When I arrived at Stanford for my Harkness Fellowship, several of us were hosted by academic or campus families while we found our feet and, most importantly, bought a car. It was clear the host families enjoyed having these odd, British young people foisted on them, and some remained firm friends afterwards.
When the Kinder-transport children arrived, a generation earlier, my grandparents took one in and my brother’s mother-in-law was one.
So I know hosting a stranger is something that any open-minded person, with some space, can do for someone who needs it; it’s not hard and it can make a HUGE difference.
Over three years ago, amidst the concern about refugees fleeing war-zones and persecution, which reached its apogee with the photo of little Aylan Kurdi on that Greek beach, I co-founded a hosting charity to offer rooms to refugees and asylum-seekers in the UK.
The question of what to do about refugees fleeing to our shores faces both the USA and the UK. Both governments tend to conflate and confuse asylum-seekers with economic migrants and to assume those claiming asylum are most likely lying. This gives rise to the “hostile environment” in the UK and wrenching children away from their parents in the USA. Neither is a humane way forward.
In fact far fewer asylum-seekers arrived in the UK last year than they did at the turn of the century (27,000 in the year to June 2018 against 80,000 in the year to June 2000), but the waiting time for a grant of refugee status and safety has increased. There is supposed to be a first decision within six months. In my experience – via that of the hundreds of guests we host – it seldom happened even for Syrians – for whom it is most likely – and almost never for any other nationality.
In the meantime or after a refusal, and awaiting appeal, many asylum-seekers are truly destitute and have nowhere to live. Of course they are not allowed to work while they wait.
Lots of our guests are in that situation. Even more have recently attained refugee status. This means the Home Office has acknowledged they have a well-founded fear of war or persecution: the definition of a refugee. For the individual, that is great news. But it also means they will be evicted from asylum-seeker accommodation (for not being asylum-seekers) just 28 days later. That’s just not long enough to sort a bank account, a job or benefits, ESOL lessons where required and somewhere to live. Thus, according to the Refugee Council, 81% of recent refugees are destitute. They just need some time to sort out debts, save for deposit, find a job and a home. And that’s nigh on impossible if you are sleeping in a graveyard, in a park or on the night bus.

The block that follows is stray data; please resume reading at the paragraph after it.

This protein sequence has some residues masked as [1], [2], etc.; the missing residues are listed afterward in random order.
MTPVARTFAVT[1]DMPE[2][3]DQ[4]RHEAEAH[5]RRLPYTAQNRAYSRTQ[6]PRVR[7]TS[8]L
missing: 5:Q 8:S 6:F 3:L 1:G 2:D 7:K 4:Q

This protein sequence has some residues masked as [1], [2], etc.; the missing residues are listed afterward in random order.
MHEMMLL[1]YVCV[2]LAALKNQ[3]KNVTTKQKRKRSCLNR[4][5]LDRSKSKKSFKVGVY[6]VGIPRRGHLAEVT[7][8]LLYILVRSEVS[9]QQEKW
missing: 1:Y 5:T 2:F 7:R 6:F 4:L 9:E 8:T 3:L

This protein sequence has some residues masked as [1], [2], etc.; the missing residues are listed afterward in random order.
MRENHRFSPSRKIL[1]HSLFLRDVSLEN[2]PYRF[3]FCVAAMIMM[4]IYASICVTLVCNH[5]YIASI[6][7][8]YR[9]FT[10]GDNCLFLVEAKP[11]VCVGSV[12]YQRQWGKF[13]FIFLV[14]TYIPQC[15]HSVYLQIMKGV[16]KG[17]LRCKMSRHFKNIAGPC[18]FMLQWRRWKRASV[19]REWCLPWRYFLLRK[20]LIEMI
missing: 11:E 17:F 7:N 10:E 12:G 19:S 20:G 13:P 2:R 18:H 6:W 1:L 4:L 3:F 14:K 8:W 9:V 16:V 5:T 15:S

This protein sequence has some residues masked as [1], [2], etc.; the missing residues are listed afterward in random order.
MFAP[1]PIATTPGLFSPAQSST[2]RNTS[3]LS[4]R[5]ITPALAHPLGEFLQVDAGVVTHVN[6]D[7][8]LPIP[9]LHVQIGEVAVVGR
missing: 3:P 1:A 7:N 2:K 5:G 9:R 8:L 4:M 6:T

So Refugees At Home steps in and provides a temporary shelter in a spare room, usually in London or another city from Brighton and Cardiff to Manchester and Sheffield. Our asylum-seeker guests are all referred by agencies such as the Red Cross, Refugee Council, St Mungo’s and the immigration solicitors. We take up references on everyone.
As one refugee leaving his hosting placement emailed, as I was writing this: “I cannot express enough my appreciation and admiration for [hosts] A and N. They were kind, respectful, understanding and considerate in every way possible. I learned a lot from them and they truly made me feel that I was among family and at home. I’ll always be grateful for the help and support they offered me.Last but not least, thank you for your help finding a place in London. After arriving, I found a job and a room for myself, this would not have been possible without your help.”
That’s why we host! I have welcomed 15 young men into my home in the last couple of years. They are from Syria, Sudan, Libya, Afghanistan, Iran, Eritrea, Nigeria Somalia and Pakistan. Some stayed a night or two, a week or so, others longer. So far the maximum was one of the Syrians who stayed with us for nine months.
My husband, co-host and co Harkness Fellow (1980-82) said this is why he does it: “One of the aims of the Harkness Fellowship was to help foster a good understanding and empathy in Fellows with the United States of America. The generous hospitality and kindness that I experienced during my two years there, actually gave me a much less parochial and more international attitude, and, when the refugee ‘crisis’ hit the UK three or four years ago, it seemed the most obvious thing to help those guests coming in to our country. As was my experience nearly 40 years ago as a Harkness Fellow, this seems to be a constantly enriching experience for all concerned – not just the recipient but the host as well.”
And it’s not just us antique fellows. Christina Pagel (HF 2016/17) writes: “I read about Refugees at Home in a Guardian article while I was on my Harkness year – which coincided with the election of Trump. So his immediate attempt to reject refugees combined with that article and a growing awareness of how rubbish the UK was in helping compared to Germany or Sweden for example, made Justin (husband) and I decide to contact Refugees at Home as soon as we got back – and we did, about 2 months after we returned to the UK. 3 months after our return, we hosted our first guest…”
Hosting aligns with the Harkness philosophy of response to public policy, care and cultural exchange so well that I rather hope other fellows might join Christina, Malcolm and I in offering a spare room, temporarily to someone who really needs it to get over the humps in the road of life.
If you are interested, or want to know more, please visit www.refugeesathome.org